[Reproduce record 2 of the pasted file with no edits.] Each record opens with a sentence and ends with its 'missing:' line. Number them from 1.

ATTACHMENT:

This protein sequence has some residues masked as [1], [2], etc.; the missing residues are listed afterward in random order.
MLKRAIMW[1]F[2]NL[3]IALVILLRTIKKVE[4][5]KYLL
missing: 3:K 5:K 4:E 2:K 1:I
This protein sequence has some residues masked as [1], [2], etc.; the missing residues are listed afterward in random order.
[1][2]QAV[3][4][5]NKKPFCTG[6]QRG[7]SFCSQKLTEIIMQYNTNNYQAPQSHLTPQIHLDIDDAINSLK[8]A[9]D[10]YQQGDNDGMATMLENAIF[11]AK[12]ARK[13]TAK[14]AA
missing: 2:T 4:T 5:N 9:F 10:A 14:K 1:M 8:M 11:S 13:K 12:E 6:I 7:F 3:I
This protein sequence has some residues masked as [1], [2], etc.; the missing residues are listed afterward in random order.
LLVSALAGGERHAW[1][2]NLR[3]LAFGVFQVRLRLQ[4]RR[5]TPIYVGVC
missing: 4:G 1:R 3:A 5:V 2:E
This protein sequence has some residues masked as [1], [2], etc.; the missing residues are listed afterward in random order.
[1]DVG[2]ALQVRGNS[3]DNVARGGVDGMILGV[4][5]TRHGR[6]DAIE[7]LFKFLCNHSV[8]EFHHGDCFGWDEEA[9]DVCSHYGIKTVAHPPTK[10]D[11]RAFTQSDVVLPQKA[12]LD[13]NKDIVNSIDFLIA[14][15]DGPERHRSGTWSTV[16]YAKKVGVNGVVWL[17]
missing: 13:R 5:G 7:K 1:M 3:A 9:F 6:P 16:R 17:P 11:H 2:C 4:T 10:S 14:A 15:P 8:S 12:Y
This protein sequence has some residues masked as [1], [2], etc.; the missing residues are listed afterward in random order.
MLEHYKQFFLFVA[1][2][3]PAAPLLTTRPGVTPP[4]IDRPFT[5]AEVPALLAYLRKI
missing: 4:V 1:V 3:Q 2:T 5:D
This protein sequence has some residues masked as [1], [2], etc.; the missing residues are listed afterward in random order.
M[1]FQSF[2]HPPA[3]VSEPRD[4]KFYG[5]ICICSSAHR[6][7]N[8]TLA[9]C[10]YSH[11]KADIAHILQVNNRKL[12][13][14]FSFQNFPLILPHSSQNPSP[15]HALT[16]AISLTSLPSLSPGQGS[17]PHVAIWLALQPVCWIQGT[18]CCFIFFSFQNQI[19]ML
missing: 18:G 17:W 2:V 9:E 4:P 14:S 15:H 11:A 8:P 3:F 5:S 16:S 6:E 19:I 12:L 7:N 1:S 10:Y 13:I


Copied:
This protein sequence has some residues masked as [1], [2], etc.; the missing residues are listed afterward in random order.
[1][2]QAV[3][4][5]NKKPFCTG[6]QRG[7]SFCSQKLTEIIMQYNTNNYQAPQSHLTPQIHLDIDDAINSLK[8]A[9]D[10]YQQGDNDGMATMLENAIF[11]AK[12]ARK[13]TAK[14]AA
missing: 2:T 4:T 5:N 9:F 10:A 14:K 1:M 8:M 11:S 13:K 12:E 6:I 7:F 3:I